In the summer months of 2012, Americans overwhelmingly preferred to buy vanilla ice cream (27% of all respondents in this poll) versus chocolate (coming in at just 11%). Stomach that statistic a few minutes before turning to this: almost 1-in-4 Americans do not receive any annual paid vacation.

But for those three-quarters of Americans (and others) looking for beach reads for the summer, how to know what pages make the sunscreen-slathered cut and which will stay on bookshelves?

Hippo Reads is here to answer this question, culling our archives for this recommended “smart” beach reads of 2014. We begin with the best of Arts & Literature and Psychology. (Later this week, be on the lookout here for suggestions in the sciences and more.)

Arts and Literature


  • While we may be lying to ourselves about how much “smart” beach reading we can handle this summer, the truth is that self-deception may be a worthy skill (at times). One of the top academic Reads on the subject, “Self-Deception and its Relationship to Success in Competition,” is explored in this curation. Needless to say, Lance Armstrong’s Tour de France wins may have been the result of more than just pure muscle.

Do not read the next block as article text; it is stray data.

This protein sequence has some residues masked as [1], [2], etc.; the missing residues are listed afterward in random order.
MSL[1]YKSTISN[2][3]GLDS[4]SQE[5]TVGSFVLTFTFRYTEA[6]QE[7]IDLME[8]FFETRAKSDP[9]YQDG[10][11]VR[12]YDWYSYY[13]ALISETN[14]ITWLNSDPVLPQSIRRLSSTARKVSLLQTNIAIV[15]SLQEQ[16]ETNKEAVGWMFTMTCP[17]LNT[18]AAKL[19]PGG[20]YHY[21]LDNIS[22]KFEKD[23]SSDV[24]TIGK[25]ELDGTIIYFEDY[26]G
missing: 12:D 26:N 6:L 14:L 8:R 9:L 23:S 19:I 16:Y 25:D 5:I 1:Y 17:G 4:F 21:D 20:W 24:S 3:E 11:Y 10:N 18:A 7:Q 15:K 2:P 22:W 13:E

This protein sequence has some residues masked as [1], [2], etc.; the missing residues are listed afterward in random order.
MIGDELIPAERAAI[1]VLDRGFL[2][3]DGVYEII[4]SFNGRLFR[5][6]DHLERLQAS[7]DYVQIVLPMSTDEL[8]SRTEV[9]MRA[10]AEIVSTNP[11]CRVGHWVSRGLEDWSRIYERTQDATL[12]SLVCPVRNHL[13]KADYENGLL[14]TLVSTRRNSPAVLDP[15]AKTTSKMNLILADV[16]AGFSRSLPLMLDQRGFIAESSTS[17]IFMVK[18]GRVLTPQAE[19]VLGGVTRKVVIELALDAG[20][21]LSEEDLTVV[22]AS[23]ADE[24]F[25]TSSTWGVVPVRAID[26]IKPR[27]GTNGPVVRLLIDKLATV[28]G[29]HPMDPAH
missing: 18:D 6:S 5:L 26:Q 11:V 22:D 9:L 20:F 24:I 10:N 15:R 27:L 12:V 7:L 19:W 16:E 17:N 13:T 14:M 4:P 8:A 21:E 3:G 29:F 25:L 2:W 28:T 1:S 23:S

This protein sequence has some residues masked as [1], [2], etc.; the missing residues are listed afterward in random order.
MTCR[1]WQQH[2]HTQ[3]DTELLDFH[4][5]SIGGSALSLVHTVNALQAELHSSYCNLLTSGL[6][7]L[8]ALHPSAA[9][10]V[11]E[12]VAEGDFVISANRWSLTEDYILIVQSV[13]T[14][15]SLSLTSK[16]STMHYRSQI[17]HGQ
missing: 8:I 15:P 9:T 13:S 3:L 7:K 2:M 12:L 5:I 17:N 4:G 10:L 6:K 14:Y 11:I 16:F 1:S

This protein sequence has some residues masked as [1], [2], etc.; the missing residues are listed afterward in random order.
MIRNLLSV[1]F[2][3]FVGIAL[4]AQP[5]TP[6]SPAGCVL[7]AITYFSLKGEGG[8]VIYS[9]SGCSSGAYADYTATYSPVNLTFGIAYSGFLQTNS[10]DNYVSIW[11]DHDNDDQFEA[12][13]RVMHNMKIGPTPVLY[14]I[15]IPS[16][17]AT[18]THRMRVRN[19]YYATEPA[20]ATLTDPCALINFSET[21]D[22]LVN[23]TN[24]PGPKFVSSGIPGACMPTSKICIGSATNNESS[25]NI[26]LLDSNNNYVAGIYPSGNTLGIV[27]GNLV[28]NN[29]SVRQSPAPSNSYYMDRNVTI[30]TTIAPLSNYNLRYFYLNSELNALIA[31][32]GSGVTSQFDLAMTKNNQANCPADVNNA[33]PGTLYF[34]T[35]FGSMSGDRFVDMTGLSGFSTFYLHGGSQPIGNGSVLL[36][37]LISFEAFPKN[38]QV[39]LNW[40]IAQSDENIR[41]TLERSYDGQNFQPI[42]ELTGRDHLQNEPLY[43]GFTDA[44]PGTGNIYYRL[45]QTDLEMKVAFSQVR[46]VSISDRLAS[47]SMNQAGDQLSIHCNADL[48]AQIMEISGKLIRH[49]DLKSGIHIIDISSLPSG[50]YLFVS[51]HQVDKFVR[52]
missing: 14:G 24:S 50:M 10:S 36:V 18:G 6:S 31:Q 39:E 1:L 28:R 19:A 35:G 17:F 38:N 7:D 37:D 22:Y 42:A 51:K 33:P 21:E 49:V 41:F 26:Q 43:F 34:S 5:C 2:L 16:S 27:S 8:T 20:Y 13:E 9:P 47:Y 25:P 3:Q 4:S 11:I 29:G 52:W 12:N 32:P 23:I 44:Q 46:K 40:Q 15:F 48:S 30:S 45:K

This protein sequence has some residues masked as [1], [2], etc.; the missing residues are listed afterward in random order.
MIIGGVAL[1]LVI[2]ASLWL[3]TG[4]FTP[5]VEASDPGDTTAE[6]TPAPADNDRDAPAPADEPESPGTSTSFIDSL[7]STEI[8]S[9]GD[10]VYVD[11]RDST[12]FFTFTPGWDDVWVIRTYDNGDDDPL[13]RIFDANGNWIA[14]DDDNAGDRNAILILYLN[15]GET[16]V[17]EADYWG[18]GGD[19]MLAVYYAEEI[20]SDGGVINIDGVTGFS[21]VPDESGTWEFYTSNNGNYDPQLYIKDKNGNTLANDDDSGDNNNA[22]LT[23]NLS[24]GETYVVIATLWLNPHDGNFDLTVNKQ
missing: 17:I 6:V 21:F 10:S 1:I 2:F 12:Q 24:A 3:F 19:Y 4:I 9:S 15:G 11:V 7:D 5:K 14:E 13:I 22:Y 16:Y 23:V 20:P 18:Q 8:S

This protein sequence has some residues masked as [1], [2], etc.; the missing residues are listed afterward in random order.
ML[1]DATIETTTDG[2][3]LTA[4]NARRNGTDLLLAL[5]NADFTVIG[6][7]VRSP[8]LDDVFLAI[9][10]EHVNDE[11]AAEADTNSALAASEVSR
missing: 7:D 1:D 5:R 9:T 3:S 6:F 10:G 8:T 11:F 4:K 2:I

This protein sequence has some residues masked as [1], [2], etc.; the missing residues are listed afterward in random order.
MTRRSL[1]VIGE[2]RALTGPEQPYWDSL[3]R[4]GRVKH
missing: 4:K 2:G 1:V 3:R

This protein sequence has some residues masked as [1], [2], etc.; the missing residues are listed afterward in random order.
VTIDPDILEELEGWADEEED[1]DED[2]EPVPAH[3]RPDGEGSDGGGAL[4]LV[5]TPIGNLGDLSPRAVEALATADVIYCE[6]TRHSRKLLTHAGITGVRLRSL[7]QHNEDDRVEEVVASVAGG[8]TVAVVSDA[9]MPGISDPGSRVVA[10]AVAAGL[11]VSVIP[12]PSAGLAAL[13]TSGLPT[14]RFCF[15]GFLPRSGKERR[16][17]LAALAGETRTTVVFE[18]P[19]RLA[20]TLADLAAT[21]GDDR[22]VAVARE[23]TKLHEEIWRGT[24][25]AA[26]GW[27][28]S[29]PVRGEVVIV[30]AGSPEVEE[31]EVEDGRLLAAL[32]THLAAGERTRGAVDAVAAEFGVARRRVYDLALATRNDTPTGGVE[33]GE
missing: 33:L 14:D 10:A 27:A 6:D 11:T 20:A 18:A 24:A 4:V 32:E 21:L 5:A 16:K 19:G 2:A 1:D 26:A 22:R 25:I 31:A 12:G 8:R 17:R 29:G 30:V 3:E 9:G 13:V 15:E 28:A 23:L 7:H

• No one wants to think about taxes while reading on the beach, but this Read, curated by Hui-Wen Chan, may convince you as to some compelling reads on the psychology behind charitable giving.
  • Following on the subject of charitable giving, what is it that impels altruism? In the curation “Altruism: Are Humans Inherently Altruistic?” this question is explored in a number of recommended Reads. As the piece notes, “But what mechanisms do gossip and public shaming ultimately offer, and how do these effectively moderate ‘good’ behaviors like altruism? A scientist and an economist worked together in a study on this very subject, the results of which are published in the article ‘The Economics of Altruistic Punishment and the Maintenance of Cooperation.’ The study uses financial gains (actual money) to test altruistic behavior through punishment mechanisms.”

Happy reading!

photo credit: Tim Bartel via flickr